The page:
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Teacher pay and teacher aptitude

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  • Leigh, Andrew

Abstract

Can changes in teacher pay encourage more able individuals to enter the teaching profession? So far, studies of the impact of pay on the aptitude distribution of teachers have provided mixed evidence on the extent to which altering teacher salaries represents a feasible solution to the teacher quality problem. One possible reason is that these studies have been unable to separate labor supply effects from labor demand effects. To address this, I model the relationship between current salaries and the academic aptitude of future teachers (those entering teacher education courses). Using a unique dataset of test scores for every individual admitted into an Australian university between 1989 and 2003, I explore how interstate variation in average pay or pay dispersion affects the decision to enter teacher education courses. A 1 percent rise in the salary of a starting teacher boosts the average aptitude of students entering teacher education courses by 0.6 percentile ranks, with the effect being strongest for those at the median. This result is robust to instrumenting for teacher pay using uniform salary schedules for public schools. I also find some evidence that more pay dispersion in the non-teaching sector lowers the aptitude of potential teachers.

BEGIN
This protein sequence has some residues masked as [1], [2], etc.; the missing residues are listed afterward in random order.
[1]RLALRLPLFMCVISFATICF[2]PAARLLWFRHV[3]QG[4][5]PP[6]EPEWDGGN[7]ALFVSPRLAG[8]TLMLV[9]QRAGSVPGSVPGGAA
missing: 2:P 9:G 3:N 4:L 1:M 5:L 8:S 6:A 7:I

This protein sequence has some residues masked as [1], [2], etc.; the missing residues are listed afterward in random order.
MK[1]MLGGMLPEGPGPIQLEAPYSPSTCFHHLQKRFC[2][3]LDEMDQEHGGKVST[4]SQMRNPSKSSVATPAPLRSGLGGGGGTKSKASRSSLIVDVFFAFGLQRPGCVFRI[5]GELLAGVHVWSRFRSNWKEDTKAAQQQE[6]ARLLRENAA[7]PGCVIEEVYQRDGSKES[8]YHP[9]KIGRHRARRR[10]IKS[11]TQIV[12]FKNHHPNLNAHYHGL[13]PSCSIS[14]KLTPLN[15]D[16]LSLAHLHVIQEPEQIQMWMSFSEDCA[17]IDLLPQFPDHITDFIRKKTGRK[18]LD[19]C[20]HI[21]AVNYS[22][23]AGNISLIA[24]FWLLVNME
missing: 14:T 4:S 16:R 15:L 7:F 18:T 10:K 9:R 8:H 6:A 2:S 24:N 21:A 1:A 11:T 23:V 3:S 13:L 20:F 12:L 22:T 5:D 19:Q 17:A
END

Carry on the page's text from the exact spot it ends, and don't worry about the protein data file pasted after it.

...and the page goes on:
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Bibliographic Info

Article provided by Elsevier in its journal Economics of Education Review.

Volume (Year): 31 (2012)
Issue (Month): 3 ()
Pages: 41-53

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Handle: RePEc:eee:ecoedu:v:31:y:2012:i:3:p:41-53

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Web page: http://www.elsevier.com/locate/econedurev

Related research

Keywords: Salary; Occupational choice; Teaching;

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References

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Cited by:
  1. Andrew Leigh, 2009. "Estimating Teacher Effectiveness From Two-Year Changes in Students’ Test Scores," CEPR Discussion Papers 619, Centre for Economic Policy Research, Research School of Economics, Australian National University.
  2. Strauss, Jack, 2013. "The Economic Gains to Colorado of Amendment 66," MPRA Paper 49928, University Library of Munich, Germany.

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